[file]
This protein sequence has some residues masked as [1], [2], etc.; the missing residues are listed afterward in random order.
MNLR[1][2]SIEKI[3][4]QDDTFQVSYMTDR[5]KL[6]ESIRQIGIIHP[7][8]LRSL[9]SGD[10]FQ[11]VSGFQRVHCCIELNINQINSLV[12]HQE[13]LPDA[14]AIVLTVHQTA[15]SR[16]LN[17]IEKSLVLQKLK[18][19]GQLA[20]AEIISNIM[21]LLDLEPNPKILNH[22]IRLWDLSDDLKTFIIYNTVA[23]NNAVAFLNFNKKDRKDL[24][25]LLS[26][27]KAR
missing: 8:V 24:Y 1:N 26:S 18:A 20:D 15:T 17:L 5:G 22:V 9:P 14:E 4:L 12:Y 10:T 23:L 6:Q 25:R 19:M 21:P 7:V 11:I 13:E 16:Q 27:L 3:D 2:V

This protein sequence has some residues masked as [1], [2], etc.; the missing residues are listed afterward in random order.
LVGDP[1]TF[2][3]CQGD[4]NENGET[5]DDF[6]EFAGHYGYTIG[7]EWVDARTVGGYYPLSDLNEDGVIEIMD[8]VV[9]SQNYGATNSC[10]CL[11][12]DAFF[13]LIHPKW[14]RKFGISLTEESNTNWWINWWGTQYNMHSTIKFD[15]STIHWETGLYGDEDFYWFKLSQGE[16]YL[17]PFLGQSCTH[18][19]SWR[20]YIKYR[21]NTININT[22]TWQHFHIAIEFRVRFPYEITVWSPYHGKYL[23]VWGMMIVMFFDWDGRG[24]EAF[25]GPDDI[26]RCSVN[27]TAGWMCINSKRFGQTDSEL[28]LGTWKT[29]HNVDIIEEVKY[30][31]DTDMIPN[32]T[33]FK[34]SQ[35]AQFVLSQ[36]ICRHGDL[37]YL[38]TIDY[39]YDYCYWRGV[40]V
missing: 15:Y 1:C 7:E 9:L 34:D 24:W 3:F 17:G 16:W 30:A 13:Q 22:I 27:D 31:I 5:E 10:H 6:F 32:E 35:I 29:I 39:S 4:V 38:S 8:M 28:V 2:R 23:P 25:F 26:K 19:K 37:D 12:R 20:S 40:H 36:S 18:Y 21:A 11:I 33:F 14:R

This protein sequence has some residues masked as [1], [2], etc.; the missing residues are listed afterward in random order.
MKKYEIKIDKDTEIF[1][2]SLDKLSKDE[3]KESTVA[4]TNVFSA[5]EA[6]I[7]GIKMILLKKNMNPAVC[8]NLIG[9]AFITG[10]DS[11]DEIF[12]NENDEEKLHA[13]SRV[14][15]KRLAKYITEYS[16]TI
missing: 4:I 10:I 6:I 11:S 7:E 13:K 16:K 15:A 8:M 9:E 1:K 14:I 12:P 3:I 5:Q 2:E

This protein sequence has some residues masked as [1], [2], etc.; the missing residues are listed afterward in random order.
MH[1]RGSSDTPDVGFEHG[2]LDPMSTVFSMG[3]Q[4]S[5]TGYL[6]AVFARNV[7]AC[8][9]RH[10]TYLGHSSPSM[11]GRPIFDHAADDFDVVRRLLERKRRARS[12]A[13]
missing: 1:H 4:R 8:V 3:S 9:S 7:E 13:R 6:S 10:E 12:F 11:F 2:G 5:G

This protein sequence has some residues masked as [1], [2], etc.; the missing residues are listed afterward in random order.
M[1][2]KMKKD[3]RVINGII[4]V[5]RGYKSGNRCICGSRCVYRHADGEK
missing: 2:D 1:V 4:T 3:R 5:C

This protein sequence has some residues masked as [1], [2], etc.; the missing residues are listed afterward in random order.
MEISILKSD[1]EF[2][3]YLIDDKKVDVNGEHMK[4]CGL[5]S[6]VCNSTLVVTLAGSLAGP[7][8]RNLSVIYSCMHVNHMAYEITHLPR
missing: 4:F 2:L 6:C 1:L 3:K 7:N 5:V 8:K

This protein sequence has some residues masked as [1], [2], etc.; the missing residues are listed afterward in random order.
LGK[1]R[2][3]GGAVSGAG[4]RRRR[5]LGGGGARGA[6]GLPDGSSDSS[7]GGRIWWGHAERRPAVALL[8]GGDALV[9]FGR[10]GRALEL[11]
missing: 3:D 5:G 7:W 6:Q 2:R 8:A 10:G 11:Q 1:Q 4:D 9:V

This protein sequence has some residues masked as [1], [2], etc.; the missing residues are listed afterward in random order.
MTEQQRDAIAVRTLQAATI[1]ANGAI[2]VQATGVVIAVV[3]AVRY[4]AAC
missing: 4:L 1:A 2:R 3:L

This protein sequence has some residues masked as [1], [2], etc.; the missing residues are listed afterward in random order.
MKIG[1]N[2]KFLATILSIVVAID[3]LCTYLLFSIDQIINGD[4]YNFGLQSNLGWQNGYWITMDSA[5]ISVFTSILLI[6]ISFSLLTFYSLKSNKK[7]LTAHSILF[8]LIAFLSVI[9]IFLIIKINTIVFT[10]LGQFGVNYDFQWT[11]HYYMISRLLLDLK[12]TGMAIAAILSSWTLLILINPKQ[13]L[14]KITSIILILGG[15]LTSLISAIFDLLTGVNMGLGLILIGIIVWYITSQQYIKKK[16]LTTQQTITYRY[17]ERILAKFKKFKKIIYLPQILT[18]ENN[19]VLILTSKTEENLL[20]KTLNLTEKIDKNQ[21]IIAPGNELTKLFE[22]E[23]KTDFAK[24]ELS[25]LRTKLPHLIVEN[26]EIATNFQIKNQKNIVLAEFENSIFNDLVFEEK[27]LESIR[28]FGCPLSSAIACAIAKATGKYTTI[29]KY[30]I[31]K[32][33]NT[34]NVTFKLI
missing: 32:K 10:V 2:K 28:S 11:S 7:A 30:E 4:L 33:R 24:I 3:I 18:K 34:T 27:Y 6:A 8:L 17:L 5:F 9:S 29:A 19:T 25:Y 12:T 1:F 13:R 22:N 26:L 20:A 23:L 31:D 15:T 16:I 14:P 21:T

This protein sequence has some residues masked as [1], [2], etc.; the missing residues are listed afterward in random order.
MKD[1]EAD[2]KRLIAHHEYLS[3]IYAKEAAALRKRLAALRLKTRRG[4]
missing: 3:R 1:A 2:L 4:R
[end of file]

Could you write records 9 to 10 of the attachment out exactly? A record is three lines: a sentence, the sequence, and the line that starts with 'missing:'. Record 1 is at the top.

This protein sequence has some residues masked as [1], [2], etc.; the missing residues are listed afterward in random order.
MKIG[1]N[2]KFLATILSIVVAID[3]LCTYLLFSIDQIINGD[4]YNFGLQSNLGWQNGYWITMDSA[5]ISVFTSILLI[6]ISFSLLTFYSLKSNKK[7]LTAHSILF[8]LIAFLSVI[9]IFLIIKINTIVFT[10]LGQFGVNYDFQWT[11]HYYMISRLLLDLK[12]TGMAIAAILSSWTLLILINPKQ[13]L[14]KITSIILILGG[15]LTSLISAIFDLLTGVNMGLGLILIGIIVWYITSQQYIKKK[16]LTTQQTITYRY[17]ERILAKFKKFKKIIYLPQILT[18]ENN[19]VLILTSKTEENLL[20]KTLNLTEKIDKNQ[21]IIAPGNELTKLFE[22]E[23]KTDFAK[24]ELS[25]LRTKLPHLIVEN[26]EIATNFQIKNQKNIVLAEFENSIFNDLVFEEK[27]LESIR[28]FGCPLSSAIACAIAKATGKYTTI[29]KY[30]I[31]K[32][33]NT[34]NVTFKLI
missing: 32:K 10:V 2:K 28:S 11:S 7:A 30:E 4:L 33:R 24:I 3:I 18:K 34:T 27:Y 6:A 8:L 17:L 5:F 9:S 29:A 19:T 25:Y 12:T 1:F 13:R 22:N 26:L 20:A 23:L 31:D 15:T 16:I 14:P 21:T

This protein sequence has some residues masked as [1], [2], etc.; the missing residues are listed afterward in random order.
MKD[1]EAD[2]KRLIAHHEYLS[3]IYAKEAAALRKRLAALRLKTRRG[4]
missing: 3:R 1:A 2:L 4:R